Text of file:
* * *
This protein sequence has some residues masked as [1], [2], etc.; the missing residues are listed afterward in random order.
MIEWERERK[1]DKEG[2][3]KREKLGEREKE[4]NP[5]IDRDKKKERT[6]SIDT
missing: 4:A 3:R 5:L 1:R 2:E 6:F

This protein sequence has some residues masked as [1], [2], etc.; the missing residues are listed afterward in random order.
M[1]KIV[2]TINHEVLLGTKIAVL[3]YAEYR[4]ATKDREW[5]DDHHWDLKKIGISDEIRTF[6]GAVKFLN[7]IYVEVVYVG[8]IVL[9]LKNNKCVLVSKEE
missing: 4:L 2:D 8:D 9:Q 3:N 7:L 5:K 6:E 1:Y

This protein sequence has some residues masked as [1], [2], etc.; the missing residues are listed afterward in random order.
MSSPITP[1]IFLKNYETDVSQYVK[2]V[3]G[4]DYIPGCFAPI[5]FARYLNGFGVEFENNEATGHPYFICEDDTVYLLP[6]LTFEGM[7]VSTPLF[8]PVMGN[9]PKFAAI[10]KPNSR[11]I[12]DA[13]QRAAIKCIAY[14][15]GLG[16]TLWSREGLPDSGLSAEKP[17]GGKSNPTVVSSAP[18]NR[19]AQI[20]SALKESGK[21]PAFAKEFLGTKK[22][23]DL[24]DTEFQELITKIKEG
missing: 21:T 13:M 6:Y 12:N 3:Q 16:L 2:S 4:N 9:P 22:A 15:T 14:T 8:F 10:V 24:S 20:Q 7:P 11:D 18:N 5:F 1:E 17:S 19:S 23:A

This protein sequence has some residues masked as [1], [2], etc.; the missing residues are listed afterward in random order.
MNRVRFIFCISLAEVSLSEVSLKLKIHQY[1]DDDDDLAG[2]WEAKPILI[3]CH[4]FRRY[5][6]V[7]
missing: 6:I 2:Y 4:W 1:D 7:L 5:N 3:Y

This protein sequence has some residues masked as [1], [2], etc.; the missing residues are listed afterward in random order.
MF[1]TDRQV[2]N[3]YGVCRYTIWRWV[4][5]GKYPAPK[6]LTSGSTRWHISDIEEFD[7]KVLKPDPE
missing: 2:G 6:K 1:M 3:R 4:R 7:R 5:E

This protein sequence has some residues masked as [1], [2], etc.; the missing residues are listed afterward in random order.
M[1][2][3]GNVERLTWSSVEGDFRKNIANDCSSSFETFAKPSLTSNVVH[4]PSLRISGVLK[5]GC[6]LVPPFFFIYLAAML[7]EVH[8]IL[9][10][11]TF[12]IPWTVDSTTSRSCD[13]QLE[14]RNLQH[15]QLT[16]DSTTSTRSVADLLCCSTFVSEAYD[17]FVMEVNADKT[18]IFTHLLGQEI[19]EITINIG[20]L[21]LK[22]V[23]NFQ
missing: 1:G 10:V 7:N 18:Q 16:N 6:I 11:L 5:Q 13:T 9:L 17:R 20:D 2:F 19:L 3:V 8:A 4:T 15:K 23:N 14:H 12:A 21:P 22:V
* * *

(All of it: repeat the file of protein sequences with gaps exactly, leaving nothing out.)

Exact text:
This protein sequence has some residues masked as [1], [2], etc.; the missing residues are listed afterward in random order.
MIEWERERK[1]DKEG[2][3]KREKLGEREKE[4]NP[5]IDRDKKKERT[6]SIDT
missing: 4:A 3:R 5:L 1:R 2:E 6:F

This protein sequence has some residues masked as [1], [2], etc.; the missing residues are listed afterward in random order.
M[1]KIV[2]TINHEVLLGTKIAVL[3]YAEYR[4]ATKDREW[5]DDHHWDLKKIGISDEIRTF[6]GAVKFLN[7]IYVEVVYVG[8]IVL[9]LKNNKCVLVSKEE
missing: 4:L 2:D 8:D 9:Q 3:N 7:L 5:K 6:E 1:Y

This protein sequence has some residues masked as [1], [2], etc.; the missing residues are listed afterward in random order.
MSSPITP[1]IFLKNYETDVSQYVK[2]V[3]G[4]DYIPGCFAPI[5]FARYLNGFGVEFENNEATGHPYFICEDDTVYLLP[6]LTFEGM[7]VSTPLF[8]PVMGN[9]PKFAAI[10]KPNSR[11]I[12]DA[13]QRAAIKCIAY[14][15]GLG[16]TLWSREGLPDSGLSAEKP[17]GGKSNPTVVSSAP[18]NR[19]AQI[20]SALKESGK[21]PAFAKEFLGTKK[22][23]DL[24]DTEFQELITKIKEG
missing: 21:T 13:M 6:Y 12:N 3:Q 16:L 2:S 4:N 9:P 22:A 15:T 14:T 8:F 10:V 24:S 20:Q 7:P 11:D 18:N 5:F 1:E 17:S 19:S 23:A

This protein sequence has some residues masked as [1], [2], etc.; the missing residues are listed afterward in random order.
MNRVRFIFCISLAEVSLSEVSLKLKIHQY[1]DDDDDLAG[2]WEAKPILI[3]CH[4]FRRY[5][6]V[7]
missing: 6:I 2:Y 4:W 1:D 7:L 5:N 3:Y

This protein sequence has some residues masked as [1], [2], etc.; the missing residues are listed afterward in random order.
MF[1]TDRQV[2]N[3]YGVCRYTIWRWV[4][5]GKYPAPK[6]LTSGSTRWHISDIEEFD[7]KVLKPDPE
missing: 2:G 6:K 1:M 3:R 4:R 7:R 5:E

This protein sequence has some residues masked as [1], [2], etc.; the missing residues are listed afterward in random order.
M[1][2][3]GNVERLTWSSVEGDFRKNIANDCSSSFETFAKPSLTSNVVH[4]PSLRISGVLK[5]GC[6]LVPPFFFIYLAAML[7]EVH[8]IL[9][10][11]TF[12]IPWTVDSTTSRSCD[13]QLE[14]RNLQH[15]QLT[16]DSTTSTRSVADLLCCSTFVSEAYD[17]FVMEVNADKT[18]IFTHLLGQEI[19]EITINIG[20]L[21]LK[22]V[23]NFQ
missing: 1:G 10:V 7:N 18:Q 16:N 6:I 11:L 5:Q 13:T 9:L 17:R 20:D 2:F 19:L 3:V 8:A 4:T 15:K 23:N 14:H 12:A 21:P 22:V